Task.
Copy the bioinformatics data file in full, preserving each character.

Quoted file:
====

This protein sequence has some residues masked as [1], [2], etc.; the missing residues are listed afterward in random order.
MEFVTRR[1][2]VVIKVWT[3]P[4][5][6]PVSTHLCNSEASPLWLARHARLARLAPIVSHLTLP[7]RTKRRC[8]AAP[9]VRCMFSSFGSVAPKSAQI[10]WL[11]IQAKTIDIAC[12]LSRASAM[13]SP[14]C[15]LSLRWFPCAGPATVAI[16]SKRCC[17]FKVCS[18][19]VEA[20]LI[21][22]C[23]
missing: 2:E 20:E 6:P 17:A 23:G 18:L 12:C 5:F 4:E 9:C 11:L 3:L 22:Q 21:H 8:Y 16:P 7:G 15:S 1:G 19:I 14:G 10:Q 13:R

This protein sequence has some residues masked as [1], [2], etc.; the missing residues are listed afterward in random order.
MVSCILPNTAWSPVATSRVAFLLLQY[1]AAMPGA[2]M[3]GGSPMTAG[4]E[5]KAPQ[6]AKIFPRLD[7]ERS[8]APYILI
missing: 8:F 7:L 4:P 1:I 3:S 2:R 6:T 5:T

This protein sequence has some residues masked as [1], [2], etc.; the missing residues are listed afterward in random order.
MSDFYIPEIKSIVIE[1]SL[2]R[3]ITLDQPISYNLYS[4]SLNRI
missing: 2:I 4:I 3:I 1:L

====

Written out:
This protein sequence has some residues masked as [1], [2], etc.; the missing residues are listed afterward in random order.
MEFVTRR[1][2]VVIKVWT[3]P[4][5][6]PVSTHLCNSEASPLWLARHARLARLAPIVSHLTLP[7]RTKRRC[8]AAP[9]VRCMFSSFGSVAPKSAQI[10]WL[11]IQAKTIDIAC[12]LSRASAM[13]SP[14]C[15]LSLRWFPCAGPATVAI[16]SKRCC[17]FKVCS[18][19]VEA[20]LI[21][22]C[23]
missing: 2:E 20:E 6:P 17:A 23:G 18:L 12:C 5:F 4:E 9:C 11:L 3:L 22:Q 21:H 8:Y 16:P 7:G 15:S 1:G 19:I 14:G 10:Q 13:R

This protein sequence has some residues masked as [1], [2], etc.; the missing residues are listed afterward in random order.
MVSCILPNTAWSPVATSRVAFLLLQY[1]AAMPGA[2]M[3]GGSPMTAG[4]E[5]KAPQ[6]AKIFPRLD[7]ERS[8]APYILI
missing: 8:F 7:L 4:P 1:I 3:S 2:R 6:T 5:T

This protein sequence has some residues masked as [1], [2], etc.; the missing residues are listed afterward in random order.
MSDFYIPEIKSIVIE[1]SL[2]R[3]ITLDQPISYNLYS[4]SLNRI
missing: 2:I 4:I 3:I 1:L